Letters for February 3, 2011

Short but sweet

Re “All the right moves” (Bridal Guide, Jan. 27):

Great article, great senator, and certainly a great couple!

Eddie Floyd

Better man

Re “The new man” (Feature story, Jan. 27):

Thank Dennis Myers for a comprehensive and thoughtful article on Gov. Sandoval. I would hope that Washoe County citizens will contact their legislators to let them know that if we are to share the burden, then let us share increased taxes. Cut, slash and burn is not the way to attract businesses to our state and it supports a brain drain of our young people leaving the state for a better education and better job opportunities. Putting the burden on public employees and teachers, working and retired, is, in my mind, small-minded and mean-spirited, as well as short-sighted.

Martha Gould

Be the solution

President Obama’s State of the Union speech was very uplifting. He reached out his hand to everyone in America, both houses of the legislature and both political parties. I sincerely appreciate that this president really understands what is important to Americans. He understands the challenges of this economy, the desperate needs for jobs, and how vital it is to change our educational system to teach our young people so they will be able to someday run this country. We must work together as a nation that cares about one another, and it’s time to ignore anybody not interested in working toward resolutions to our shared problems. Please think about the future. I don’t worry about myself, but I do worry about my grandchildren and great grandchildren. This president is offering America the chance to reach beyond the partisanship that has historically limited our ability to “win the future” that America is capable of. I hope everybody is prepared to support President Obama as he helps us address the many challenges we face and leave a better country for future Americans.

Barbara Stone

Too little, too late?

Re “Weird science” (Letters to the Editor, Jan. 20):

I need to respond to Ted Beecher’s comfortable position. There is a book he should research: Mark Lynas’s Six Degrees: Future of a Hotter Planet. It is just possible that we don’t have 30 years to get the carbon dioxide problem under control. We have just given our children 30 years of debt, but the consequences of too much CO2 are far greater—and totally irreversible. That means what’s already been lost will never come back in anyone’s lifetime. That is scientific fact. What the people who are in charge are not telling us truthfully is how much is already gone and how much will be gone no matter what we do. And why have we waited so long to fix this?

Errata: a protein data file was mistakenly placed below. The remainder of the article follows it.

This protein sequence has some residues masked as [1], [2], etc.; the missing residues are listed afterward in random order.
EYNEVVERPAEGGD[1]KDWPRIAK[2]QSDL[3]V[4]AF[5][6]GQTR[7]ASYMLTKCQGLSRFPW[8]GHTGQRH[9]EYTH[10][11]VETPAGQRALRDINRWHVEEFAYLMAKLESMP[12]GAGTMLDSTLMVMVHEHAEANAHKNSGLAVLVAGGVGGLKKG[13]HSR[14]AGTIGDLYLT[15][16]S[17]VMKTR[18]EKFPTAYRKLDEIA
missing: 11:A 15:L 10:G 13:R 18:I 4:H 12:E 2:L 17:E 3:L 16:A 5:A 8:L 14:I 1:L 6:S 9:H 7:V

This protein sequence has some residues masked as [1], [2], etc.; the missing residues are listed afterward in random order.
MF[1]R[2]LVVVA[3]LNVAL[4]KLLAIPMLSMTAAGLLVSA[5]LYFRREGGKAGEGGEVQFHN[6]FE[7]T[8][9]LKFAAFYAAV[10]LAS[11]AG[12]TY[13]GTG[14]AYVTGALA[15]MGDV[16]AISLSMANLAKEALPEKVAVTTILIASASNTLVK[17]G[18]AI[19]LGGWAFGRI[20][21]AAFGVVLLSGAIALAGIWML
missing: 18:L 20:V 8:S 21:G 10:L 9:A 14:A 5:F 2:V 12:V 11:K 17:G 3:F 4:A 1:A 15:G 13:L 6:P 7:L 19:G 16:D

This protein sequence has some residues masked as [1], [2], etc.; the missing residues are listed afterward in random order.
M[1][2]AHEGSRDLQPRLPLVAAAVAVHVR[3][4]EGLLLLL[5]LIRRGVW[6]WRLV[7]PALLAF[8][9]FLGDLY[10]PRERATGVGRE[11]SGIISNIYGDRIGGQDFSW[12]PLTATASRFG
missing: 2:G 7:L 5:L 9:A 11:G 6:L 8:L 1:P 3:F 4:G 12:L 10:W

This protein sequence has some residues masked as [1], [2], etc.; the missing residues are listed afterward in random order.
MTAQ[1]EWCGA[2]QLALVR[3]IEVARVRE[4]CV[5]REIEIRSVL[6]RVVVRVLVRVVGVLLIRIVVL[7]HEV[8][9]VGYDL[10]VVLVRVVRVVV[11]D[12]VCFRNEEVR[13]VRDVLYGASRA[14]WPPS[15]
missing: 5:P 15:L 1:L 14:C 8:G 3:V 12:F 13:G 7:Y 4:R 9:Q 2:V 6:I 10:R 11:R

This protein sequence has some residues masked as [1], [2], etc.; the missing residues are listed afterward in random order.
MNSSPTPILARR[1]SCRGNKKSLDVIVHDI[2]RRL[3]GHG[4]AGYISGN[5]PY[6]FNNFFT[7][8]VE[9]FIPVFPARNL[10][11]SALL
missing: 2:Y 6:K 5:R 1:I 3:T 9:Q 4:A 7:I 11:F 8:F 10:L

Theresa McMahon
via email

Now you’re cookin’

One third of the world’s population depends on diminishing supplies of firewood to cook their food. This is not sustainable. It leads to deforestation, which leads to less oxygen and more global warming. It also cuts into quality family time as women have to spend time searching for the firewood.

Most of these people do not have safe drinking water.

With solar cookers, there wouldn’t be the need to cut down trees, and there could be more quality family time. It would also pasteurize the water. Solar cookers can be provided inexpensively ($25 per family) by Solar Cookers International. Their address is: 1919 21st Street, Suite 101, Sacramento, Calif.

A.M. Sokolow
Santa Monica, Calif.

Train strain

Re “That’s just mean” (Letters to the Editor, Jan. 20):